4) Once they have grown up and left freshwater-home, the salmon congregate in small groups and swim really huge distances to look for food. The effort that they go to to get their food should shame us for the lack of effort we make to get ours, given that it’s them. To stock a supermarket, thousands upon thousands of them are killed to fill the shelves for our convenience, the really upsetting part being that a lot are then thrown away as waste because they aren’t bought. So ironic and sad. Aaaaanyway… salmon like to eat squid, shrimp and other, smaller fish. They only lead this nomadic lifestyle for a year or so however, before they make a simply epic journey back to where they were born in order to breed. Have you ever seen footage of cute fluffy brown bears standing atop a small waterfall with mouths agape catching fish? These fish are our salmon, and they are leaping those incredible vertical distances up waterfalls, up to a whopping 12 feet, in their gargantuan efforts to get back home to breed. To make matters worse, during this journey they are literally starving due to the lack of food. Respect y’all.

     

    A salmon farm in Portree Bay, Isle of Sky. (Image taken by John Allan. Image taken from commons.wikimedia.org)

    A salmon farm in Portree Bay, Isle of Sky. (Image taken by John Allan.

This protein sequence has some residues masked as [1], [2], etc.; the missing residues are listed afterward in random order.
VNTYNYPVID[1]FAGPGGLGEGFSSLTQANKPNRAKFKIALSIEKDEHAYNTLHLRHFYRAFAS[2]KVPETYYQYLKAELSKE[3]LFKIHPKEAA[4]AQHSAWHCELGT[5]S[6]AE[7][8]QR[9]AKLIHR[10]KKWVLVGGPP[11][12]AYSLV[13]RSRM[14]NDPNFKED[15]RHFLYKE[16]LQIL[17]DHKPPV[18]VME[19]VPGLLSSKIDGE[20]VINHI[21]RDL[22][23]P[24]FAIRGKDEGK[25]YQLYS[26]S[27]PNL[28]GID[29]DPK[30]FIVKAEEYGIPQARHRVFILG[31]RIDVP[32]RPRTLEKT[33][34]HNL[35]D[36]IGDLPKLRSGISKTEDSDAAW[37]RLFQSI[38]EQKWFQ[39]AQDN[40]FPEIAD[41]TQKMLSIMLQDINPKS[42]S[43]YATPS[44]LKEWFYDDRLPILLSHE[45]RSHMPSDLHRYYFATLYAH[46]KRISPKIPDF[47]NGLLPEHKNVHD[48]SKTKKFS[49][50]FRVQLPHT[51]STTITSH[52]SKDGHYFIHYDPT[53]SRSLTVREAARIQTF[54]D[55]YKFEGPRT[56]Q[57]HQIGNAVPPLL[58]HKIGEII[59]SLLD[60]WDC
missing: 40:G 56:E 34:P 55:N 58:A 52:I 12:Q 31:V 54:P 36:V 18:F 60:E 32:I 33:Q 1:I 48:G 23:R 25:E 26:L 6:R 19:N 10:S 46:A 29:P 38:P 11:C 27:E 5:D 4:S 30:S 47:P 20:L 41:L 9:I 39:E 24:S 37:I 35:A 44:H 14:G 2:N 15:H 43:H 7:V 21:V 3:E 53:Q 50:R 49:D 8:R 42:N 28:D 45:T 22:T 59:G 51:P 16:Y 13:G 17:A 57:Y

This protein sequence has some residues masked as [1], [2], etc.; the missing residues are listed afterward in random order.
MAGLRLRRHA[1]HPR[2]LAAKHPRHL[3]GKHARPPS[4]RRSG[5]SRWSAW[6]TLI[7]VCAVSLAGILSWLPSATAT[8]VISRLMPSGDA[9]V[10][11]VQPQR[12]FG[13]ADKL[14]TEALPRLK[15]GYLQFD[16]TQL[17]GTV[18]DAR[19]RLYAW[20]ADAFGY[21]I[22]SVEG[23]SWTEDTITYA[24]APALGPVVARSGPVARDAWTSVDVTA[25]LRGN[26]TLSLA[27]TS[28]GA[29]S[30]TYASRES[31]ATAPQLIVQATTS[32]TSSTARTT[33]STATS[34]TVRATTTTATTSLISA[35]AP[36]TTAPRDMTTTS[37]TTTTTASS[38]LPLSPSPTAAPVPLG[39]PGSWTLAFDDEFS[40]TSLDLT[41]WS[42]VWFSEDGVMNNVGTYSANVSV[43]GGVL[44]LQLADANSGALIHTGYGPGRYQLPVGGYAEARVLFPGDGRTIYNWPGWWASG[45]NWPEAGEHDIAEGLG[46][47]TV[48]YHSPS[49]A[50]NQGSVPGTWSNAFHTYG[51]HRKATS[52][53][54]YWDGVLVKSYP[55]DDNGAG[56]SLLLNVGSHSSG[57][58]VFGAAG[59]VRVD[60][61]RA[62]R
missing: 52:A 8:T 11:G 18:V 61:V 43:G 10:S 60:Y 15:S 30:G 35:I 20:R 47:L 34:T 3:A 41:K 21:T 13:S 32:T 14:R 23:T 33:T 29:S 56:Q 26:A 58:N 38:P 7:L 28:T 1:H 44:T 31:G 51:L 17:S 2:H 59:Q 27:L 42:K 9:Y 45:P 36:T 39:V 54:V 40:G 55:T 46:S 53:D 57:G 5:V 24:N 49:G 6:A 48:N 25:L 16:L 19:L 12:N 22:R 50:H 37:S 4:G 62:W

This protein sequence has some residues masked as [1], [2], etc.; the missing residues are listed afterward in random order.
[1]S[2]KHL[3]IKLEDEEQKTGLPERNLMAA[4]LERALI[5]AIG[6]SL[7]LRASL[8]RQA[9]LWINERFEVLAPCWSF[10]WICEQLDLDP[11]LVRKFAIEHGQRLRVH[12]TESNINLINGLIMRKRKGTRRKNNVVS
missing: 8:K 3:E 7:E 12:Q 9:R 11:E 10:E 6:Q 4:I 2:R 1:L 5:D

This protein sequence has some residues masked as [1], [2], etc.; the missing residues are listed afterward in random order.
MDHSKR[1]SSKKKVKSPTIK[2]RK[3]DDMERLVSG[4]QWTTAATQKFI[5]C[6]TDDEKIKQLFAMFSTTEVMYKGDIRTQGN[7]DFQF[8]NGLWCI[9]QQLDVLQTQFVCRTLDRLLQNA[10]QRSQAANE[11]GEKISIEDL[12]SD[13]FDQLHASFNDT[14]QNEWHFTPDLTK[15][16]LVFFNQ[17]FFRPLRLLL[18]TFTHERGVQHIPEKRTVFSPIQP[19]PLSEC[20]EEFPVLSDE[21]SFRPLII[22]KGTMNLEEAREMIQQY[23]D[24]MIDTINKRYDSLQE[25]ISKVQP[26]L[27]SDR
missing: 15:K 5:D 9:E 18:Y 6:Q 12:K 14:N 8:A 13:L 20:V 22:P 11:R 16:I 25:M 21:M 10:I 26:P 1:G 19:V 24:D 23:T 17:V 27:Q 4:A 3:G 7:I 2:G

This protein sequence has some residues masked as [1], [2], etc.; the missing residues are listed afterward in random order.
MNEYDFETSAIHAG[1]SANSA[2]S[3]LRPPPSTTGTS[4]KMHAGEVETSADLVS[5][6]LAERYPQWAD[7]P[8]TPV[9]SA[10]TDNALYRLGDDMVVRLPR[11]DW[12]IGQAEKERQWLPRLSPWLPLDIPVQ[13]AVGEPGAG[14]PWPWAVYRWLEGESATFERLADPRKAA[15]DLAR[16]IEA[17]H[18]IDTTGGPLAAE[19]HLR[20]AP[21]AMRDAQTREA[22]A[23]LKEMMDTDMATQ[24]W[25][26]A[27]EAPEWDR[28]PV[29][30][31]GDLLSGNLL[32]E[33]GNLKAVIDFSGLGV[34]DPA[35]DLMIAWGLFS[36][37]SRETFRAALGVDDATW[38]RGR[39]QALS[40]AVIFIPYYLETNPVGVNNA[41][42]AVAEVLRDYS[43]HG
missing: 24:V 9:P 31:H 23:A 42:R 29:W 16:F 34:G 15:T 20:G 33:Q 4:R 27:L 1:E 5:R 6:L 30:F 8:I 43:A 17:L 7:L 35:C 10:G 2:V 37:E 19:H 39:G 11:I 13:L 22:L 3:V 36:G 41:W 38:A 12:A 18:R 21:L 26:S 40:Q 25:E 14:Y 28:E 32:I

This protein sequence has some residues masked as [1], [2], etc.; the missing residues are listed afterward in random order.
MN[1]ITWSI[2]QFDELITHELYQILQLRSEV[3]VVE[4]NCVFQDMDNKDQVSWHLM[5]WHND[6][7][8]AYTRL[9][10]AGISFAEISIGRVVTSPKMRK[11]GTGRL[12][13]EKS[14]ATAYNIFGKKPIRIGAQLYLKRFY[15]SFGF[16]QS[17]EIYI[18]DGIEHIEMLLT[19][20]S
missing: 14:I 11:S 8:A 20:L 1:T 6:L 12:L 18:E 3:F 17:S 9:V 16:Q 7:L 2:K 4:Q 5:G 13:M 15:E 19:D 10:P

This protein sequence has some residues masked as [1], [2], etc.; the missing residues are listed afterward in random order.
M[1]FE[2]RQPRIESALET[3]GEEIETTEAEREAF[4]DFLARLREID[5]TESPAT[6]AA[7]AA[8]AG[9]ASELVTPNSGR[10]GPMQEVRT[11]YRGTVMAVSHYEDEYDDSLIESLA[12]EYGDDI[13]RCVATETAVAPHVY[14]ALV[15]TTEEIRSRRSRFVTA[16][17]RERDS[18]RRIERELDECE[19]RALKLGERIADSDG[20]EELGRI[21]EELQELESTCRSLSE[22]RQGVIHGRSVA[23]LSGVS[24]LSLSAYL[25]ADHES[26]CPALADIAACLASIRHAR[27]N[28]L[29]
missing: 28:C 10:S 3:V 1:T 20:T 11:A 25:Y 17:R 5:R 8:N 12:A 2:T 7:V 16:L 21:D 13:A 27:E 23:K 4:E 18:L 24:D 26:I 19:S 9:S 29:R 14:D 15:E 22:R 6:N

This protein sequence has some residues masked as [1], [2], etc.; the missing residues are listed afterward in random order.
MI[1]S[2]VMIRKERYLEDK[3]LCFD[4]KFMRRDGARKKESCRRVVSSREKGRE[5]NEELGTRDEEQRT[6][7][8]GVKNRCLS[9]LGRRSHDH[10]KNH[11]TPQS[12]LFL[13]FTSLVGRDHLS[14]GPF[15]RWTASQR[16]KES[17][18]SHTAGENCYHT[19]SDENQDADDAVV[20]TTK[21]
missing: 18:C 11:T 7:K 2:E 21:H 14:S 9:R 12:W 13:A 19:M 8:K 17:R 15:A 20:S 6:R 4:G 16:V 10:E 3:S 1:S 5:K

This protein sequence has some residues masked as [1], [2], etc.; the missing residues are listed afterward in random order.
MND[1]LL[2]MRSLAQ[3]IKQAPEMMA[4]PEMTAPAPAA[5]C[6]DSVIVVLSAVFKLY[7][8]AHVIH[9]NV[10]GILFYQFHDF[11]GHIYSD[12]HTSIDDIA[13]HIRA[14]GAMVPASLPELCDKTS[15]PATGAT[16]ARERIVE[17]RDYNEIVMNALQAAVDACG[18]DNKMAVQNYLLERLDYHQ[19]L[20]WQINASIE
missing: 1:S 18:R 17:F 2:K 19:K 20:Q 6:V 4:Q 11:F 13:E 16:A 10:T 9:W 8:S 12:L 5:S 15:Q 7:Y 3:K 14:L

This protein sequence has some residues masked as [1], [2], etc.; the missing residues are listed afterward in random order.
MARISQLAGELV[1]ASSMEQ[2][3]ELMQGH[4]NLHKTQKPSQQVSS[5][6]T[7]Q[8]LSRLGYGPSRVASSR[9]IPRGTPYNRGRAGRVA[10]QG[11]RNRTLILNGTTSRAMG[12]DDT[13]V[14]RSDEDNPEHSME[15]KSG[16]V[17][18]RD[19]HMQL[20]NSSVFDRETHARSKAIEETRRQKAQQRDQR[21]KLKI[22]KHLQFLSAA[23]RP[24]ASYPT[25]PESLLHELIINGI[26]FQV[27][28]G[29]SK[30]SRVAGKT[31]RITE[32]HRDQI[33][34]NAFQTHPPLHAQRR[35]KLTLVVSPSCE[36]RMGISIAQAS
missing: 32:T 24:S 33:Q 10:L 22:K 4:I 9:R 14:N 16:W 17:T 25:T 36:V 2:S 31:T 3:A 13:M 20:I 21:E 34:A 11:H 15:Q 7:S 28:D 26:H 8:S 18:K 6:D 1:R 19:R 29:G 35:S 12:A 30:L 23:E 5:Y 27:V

Image taken from commons.wikimedia.org)

    5) Salmon tastes sooooooooo gooooooood. And yet it is sooooooooo baaaaaaaaaad to eat it. Wild salmon has all the characteristics of a species that is ideally suited to not be a food crop. Whilst eating salmon raised in fish farms (which is where most salmon comes from) may sound much better than eating wild salmon, it actually takes 2.3 kg of wild caught fish to produce half a kg of farmed fish. Salmon in fish farms are susceptible to chronic sea lice which is a meany parasite that enjoys eating the fish’s face, right down to the bone. What a horrible life for such a beautiful and complex species. Farmed salmon frequently go insane and injuries are often caused by the intense over crowding in their pens. PETA report that 27 fish will fill a space the size of a bath tub. And salmon are large fish. However, there is good news my fish-loving friends, a faux-fish product exists that can be bought from Asian food shops or many health shops, and it tastes pretty much the same I hear. True or not, whack some salmon shake on it and bob’s your uncle either way. What’s more, it is said to reduce the risk of cancer, diabetes, and obesity AND it’s good for the environment, and our salmon friends- hooray for faux-fish.

    Emma-Louise Nicholls is the Museum Assistant at the Grant Museum of Zoology